Ipswich Town top the League One table for iFollow viewers... Here are some virtual attendance figures.

Ipswich Town fans have had to send cardboard cut-outs of themselves to attend games at Portman Road

Ipswich Town fans have had to send cardboard cut-outs of themselves to attend games at Portman Road this season. Photo: Steve Waller - Credit: Picture: Steve Waller

Ipswich Town top the League One table for iFollow viewers this season.

With the coronavirus pandemic preventing supporters from being able to physically attend games, the only way people can watch the action is via online streams.

Sunderland v Peterborough has been the most watched League One game on iFollow thus far (8,600), with Ipswich matches occupying the next three places.

Town have around 9,000 season ticket holders for 2020/21 and 4,568 of them redeemed an iFollow code to watch the clash with Rochdale at Portman Road on Saturday, September 26. An additional 2,500 or so £10 match passes were sold to non season ticket holders, making the total virtual attendance in excess of 7,000.

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The club calculates that 75% of their season ticket holders watched that game when taking into account that many would be watching one stream together.

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In terms of away games, which season ticket holders have to pay for, more than 3,500 Town fans bought a match pass for the 1-1 draw at MK Dons, 3,150 bought a pass to watch the 4-1 win at Blackpool, while more than 3,200 bought a pass to watch Tuesday night’s 4-1 loss at Doncaster.

Altogether, Town have sold more than 15,000 match passes so far (not including season ticket holders). That’s more than any League One club this season, including Sunderland (though they have played two less games than Ipswich).

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Accrington Stanley owner Andy Holt published his club’s iFollow figures on Twitter this morning. They revealed that 5,888 watched the recent Saturday clash between Ipswich and Accrington at Portman Road – that figure made up of 3,634 Blues season ticket holders who redeemed their code, 2,090 Blues fans who purchased a £10 matchday pass, plus 164 Accrington Stanley fans who purchased a £10 matchday pass.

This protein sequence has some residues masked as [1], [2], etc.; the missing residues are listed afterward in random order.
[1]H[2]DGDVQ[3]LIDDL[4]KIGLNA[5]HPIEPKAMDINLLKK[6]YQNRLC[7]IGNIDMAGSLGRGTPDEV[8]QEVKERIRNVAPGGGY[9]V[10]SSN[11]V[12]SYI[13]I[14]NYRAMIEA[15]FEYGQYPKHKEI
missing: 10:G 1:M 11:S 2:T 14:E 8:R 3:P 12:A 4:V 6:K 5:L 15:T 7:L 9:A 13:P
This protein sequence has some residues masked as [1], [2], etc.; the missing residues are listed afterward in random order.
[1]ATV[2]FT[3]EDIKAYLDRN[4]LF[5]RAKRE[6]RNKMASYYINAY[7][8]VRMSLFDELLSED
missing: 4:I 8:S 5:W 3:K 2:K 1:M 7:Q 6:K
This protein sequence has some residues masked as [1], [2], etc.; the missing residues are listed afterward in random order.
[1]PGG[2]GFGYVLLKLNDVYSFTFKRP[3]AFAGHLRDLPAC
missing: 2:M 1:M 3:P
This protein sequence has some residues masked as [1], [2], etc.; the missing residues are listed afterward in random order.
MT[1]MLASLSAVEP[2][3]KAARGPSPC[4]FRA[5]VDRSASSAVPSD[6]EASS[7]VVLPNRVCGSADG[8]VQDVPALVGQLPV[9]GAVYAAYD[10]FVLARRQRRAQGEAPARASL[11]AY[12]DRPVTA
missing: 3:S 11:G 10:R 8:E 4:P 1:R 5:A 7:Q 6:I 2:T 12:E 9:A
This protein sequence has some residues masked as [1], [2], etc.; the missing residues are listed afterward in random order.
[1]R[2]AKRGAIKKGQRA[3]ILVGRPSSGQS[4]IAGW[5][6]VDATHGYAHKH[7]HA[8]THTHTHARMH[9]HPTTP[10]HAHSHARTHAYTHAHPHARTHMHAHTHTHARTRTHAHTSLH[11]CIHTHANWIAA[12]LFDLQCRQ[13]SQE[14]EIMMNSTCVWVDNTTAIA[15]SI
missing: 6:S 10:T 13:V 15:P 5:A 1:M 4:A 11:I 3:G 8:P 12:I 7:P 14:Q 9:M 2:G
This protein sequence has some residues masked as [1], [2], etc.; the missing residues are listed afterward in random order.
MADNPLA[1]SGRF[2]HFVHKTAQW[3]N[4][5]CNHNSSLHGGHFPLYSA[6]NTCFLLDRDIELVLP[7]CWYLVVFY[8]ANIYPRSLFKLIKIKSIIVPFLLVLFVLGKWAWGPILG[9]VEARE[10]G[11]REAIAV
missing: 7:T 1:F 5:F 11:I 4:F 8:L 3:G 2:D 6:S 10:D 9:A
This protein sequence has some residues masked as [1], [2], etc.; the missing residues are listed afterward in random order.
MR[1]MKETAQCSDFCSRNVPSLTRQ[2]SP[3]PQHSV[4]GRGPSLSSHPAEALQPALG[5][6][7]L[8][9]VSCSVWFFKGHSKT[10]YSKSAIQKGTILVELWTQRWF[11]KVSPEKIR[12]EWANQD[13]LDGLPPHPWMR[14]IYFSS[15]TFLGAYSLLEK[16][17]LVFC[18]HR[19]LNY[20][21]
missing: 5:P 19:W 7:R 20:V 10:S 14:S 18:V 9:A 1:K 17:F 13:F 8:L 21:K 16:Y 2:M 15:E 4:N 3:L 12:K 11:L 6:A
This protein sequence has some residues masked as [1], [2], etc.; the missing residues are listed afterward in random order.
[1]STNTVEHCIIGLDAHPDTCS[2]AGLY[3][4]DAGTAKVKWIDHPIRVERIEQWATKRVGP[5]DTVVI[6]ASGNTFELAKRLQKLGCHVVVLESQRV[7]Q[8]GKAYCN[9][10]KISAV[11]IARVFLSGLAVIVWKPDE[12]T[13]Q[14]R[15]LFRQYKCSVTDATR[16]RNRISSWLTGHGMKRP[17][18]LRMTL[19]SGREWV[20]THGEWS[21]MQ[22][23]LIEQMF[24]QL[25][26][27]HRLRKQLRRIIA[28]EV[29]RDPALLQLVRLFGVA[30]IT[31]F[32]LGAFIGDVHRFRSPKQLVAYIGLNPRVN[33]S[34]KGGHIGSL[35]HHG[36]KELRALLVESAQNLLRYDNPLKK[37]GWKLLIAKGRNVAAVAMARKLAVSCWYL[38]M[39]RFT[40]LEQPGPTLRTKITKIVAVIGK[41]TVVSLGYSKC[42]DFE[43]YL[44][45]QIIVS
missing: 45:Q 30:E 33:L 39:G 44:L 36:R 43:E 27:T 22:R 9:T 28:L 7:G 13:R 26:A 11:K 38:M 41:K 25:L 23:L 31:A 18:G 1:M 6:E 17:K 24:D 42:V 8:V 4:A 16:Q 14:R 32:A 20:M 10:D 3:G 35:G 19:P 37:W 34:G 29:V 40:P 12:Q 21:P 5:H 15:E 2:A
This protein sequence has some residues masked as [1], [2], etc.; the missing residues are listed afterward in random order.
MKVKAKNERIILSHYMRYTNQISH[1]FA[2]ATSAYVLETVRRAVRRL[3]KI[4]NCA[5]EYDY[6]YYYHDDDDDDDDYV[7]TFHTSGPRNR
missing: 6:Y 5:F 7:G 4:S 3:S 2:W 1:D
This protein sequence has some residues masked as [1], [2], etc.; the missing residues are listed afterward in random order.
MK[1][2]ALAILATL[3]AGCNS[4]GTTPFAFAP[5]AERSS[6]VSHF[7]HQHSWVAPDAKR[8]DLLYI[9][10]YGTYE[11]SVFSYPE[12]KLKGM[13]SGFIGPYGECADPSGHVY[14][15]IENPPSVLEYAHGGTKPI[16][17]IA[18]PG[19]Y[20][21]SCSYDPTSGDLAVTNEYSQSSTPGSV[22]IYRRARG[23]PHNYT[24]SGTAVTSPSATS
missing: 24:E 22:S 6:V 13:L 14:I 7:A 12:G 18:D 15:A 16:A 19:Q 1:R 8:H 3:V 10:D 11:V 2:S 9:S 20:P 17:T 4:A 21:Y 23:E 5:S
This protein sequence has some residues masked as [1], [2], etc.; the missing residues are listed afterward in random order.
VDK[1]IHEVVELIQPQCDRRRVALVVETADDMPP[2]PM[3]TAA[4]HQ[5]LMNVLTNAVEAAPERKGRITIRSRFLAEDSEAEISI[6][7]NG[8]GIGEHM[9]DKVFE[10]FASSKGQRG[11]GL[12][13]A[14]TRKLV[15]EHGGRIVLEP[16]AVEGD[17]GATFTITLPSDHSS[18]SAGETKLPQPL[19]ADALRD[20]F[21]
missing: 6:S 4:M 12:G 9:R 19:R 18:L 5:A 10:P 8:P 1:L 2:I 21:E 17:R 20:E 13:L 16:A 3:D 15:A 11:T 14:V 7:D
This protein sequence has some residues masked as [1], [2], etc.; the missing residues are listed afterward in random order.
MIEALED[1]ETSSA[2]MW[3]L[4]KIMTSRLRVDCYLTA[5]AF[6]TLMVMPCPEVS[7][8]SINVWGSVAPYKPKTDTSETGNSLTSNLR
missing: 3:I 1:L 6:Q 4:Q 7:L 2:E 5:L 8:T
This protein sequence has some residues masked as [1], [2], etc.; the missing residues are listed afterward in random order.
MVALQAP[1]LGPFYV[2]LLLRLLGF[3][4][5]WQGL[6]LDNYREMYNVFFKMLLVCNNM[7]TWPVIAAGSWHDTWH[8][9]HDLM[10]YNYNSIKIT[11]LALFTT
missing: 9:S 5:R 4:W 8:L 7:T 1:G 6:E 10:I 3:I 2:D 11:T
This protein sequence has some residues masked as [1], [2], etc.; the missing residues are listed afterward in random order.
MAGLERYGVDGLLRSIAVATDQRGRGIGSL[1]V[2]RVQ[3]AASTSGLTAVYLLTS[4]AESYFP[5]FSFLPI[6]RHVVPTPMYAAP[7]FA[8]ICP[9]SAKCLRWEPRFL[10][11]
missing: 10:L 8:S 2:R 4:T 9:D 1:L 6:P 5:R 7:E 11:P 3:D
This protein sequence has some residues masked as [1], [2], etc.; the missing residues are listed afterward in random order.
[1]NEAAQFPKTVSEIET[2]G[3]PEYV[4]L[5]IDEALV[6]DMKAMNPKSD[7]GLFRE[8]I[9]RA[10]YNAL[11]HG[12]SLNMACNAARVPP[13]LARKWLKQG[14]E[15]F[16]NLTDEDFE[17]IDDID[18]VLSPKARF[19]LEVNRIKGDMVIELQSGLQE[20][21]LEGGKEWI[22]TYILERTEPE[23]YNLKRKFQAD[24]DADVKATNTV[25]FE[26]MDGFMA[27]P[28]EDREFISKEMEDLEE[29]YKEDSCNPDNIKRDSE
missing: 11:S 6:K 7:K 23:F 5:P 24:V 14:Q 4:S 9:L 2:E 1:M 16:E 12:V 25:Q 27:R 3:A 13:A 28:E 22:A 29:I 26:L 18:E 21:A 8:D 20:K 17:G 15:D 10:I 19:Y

On average, Ipswich have been getting 2,200 non season ticket holders buying match day passes for home games and they’ve been selling around 3,300 passes for away games.

So how much money does that make the club?

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Well, before each game the two opposition clubs have to agree on what the away attendance would likely have been in normal circumstances. By and large, that will be based on how many visiting fans made the trip for the corresponding fixture last season.

The home club then receives the iFollow money for that number of away subscribers to compensate them for the loss of away fans being in actual attendance. If the away club sells subscriptions over and above the agreed ‘away attendance’ then they bank that money.

In the case of the Ipswich v Accrington Stanley game, the agreed ‘away attendance’ was 106. Accrington actually sold 164 match passes, so they profited from the extra 58 sold – making just £580.

By contrast, Ipswich took around 3,000 fans to MK Dons last season, so the agreed ‘away attendance’ was around that number. Yet Ipswich sold around 3,500 match passes for their recent fixture at Stadium MK, therefore making around £5,000. That’s money they wouldn’t have made last season, but it’s obviously dwarfed by the losses being made for home games.

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The 2,200 or so matchday passes sold for home games – representing income of around £500k over the course of a full season – is nothing compared to the £4.25m that is usually made annually in matchday income from tickets, hospitality, sponsorship, advertising, concourse takings and merchandise sales.

A 3,000 reduction in season ticket sales this season has already cost the club £1m, while the cancellation of the last five home games of last season represented another £1m lost.

Blues owner Marcus Evans, who has said that iFollow is ‘an important income for us’, has estimated the club will lose around £10m in revenue if the entire season is played behind-closed-doors.

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